Alexandria's founded by Alexander

Alexandria's founded by Alexander the Great (by year BC): 334 Alexandria in Troia (Turkey) - 333 Alexandria at Issus/Alexandrette (Iskenderun, Turkey) - 332 Alexandria of Caria/by the Latmos (Alinda, Turkey) - 331 Alexandria Mygdoniae - 331 Alexandria (Egypt) - 330 Alexandria in Areia (Herat, Afghanistan) - 330 Alexandria of the Prophthasia/in Dragiana/Phrada (Farah, Afghanistan) - 330 Alexandria in Arachosia (Kandahar, Afghanistan) - 330 Alexandria in Caucasus (Begram, Afghanistan) - 329 Alexandria of the Paropanisades (Ghazni, Afghanistan) - 329 Alexandria Eschate or Ultima (Khodjend, Tajikistan) - 329 Alexandria on the Oxus (Ai-Khanoum, Afghanistan) - 329 Alexandria in Margiana (Merv, Turkmenistan) - 326 Alexandria Nicaea (on the Hydaspes, India) - 326 Alexandria Bucephala (on the Hydaspes, India) - 325 Alexandria Sogdia - 325 Alexandria Rambacia (Bela, Pakistan) - 325 Alexandria Oreitide - 325 Alexandria in Opiene (confluence of Indus & Acesines, India) - 325 Alexandria on the Indus - 325 Alexandria Xylinepolis (Patala, India) - 325 Alexandria in Carminia (Gulashkird, Iran) - 324 Alexandria-on-the-Tigris/Antiochia-in-Susiana/Charax (Spasinou Charax on the Tigris, Iraq) - ?Alexandria of Carmahle? (Kahnu)

Saturday, August 24, 2013

Nonsense about Alexander’s grave in Amphipolis

Recently many daring theories are circulating about the grave site that is still being excavated in Amphipolis. A few months ago it was (tentatively) tied to Roxane, the wife of Alexander the Great and/or their son, Alexander IV (read more: Roxane’s tomb linked to the Lion of Amphipolis?). The theory is still at the stage of speculations as the tumulus itself has not yet been examined.


All parties, including the Ministry of Culture and Katerian Peristera responsible for the archaeological excavations near ancient Amphipolis, agree that because of the size of the tomb they expect it to belong to “a significant individual” but that is far as they can go for now.

Of course, the mound dates from the fourth century BC; of course, it is very impressive by its size as the marble-faced wall is 500 meters long and three meters high; and, of course, Amphipolis was an important city in ancient Macedonia to which Roxane and her infant son Alexander were exiled by Cassander. But it is far too early to speculate any further and certainly not in the direction of Alexander the Great in person. If, and I say IF his grave were to be found one day, it certainly would not be in a place like Amphipolis. The least the Macedonians could and would have done was to bury him in Aegae (Vergina) or in Pella.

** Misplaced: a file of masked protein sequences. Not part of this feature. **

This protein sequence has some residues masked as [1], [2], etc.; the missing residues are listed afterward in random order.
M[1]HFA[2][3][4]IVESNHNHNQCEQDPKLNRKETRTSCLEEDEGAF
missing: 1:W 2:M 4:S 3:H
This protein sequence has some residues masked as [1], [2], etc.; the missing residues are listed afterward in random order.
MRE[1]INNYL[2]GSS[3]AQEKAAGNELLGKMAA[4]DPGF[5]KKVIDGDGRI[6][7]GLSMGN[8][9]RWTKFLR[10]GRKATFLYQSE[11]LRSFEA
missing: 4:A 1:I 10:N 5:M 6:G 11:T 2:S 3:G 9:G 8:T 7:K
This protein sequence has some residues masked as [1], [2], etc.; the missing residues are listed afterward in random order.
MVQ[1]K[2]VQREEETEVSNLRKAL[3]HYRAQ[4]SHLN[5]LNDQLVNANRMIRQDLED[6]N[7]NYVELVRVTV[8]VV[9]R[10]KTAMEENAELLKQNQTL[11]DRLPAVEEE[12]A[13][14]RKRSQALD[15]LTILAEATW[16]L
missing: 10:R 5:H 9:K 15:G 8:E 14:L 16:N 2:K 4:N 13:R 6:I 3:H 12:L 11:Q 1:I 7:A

These recent speculations are totally absurd and an absolute nonsense in my eyes!

3 comments:

  1. Good points :) I feel very interested and excited though to find out! Even if it's not some past celebrity, still history is being revealed here. I hope it does not turn into a nationalistic battle of nations claiming the heritage of that time, this is simply all gone and we can only look, observe and admire the left overs. Go on a time travel journey with every piece revealed!

    Congratulations to all involved, it has taken decades to reach this point since the first excavation on the site!

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  2. Well, it seems that archaeologists may have a different opinion about Amphipolis being a place where Alexander could have been buried, although it is unlikely he was burried in Macedonia.

    `` What I can tell you 100% for sure is that Alexander the Great was not buried in the Lion Tomb at Amphipolis as every single ancient source says that Ptolemy hijacked the body on it's way back to Macedonia and that Alexander lay well into the Byzantine period in Alexandria.

    But - and I must stress that this is very much my personal opinion and should not be taken as the opinion of the archaeologists working hard on the site - if Alexander was on his way to being buried in Macedonia when Ptolemy pinched his body ... to me that suggests that there was a tomb that had been or was being prepared for him in Macedonia. It need not have been at Vergina, and for a number of reasons would more likely to have been at a 'new' city.''

    by Dorothy King.
    http://phdiva.blogspot.gr/2014/08/lets-talk-about-amphipolis.html

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    Replies
    1. The entire commotion about Ampholis is gone down as 'much ado about nothing'.
      It is and remains a beautiful tomb but many others in the area have been excavated or are still to be excavated. Adding the name of Alexander the Great to this place has fuelled the minds and attracted the media – nothing more and nothing less.
      Thank you for your statement!

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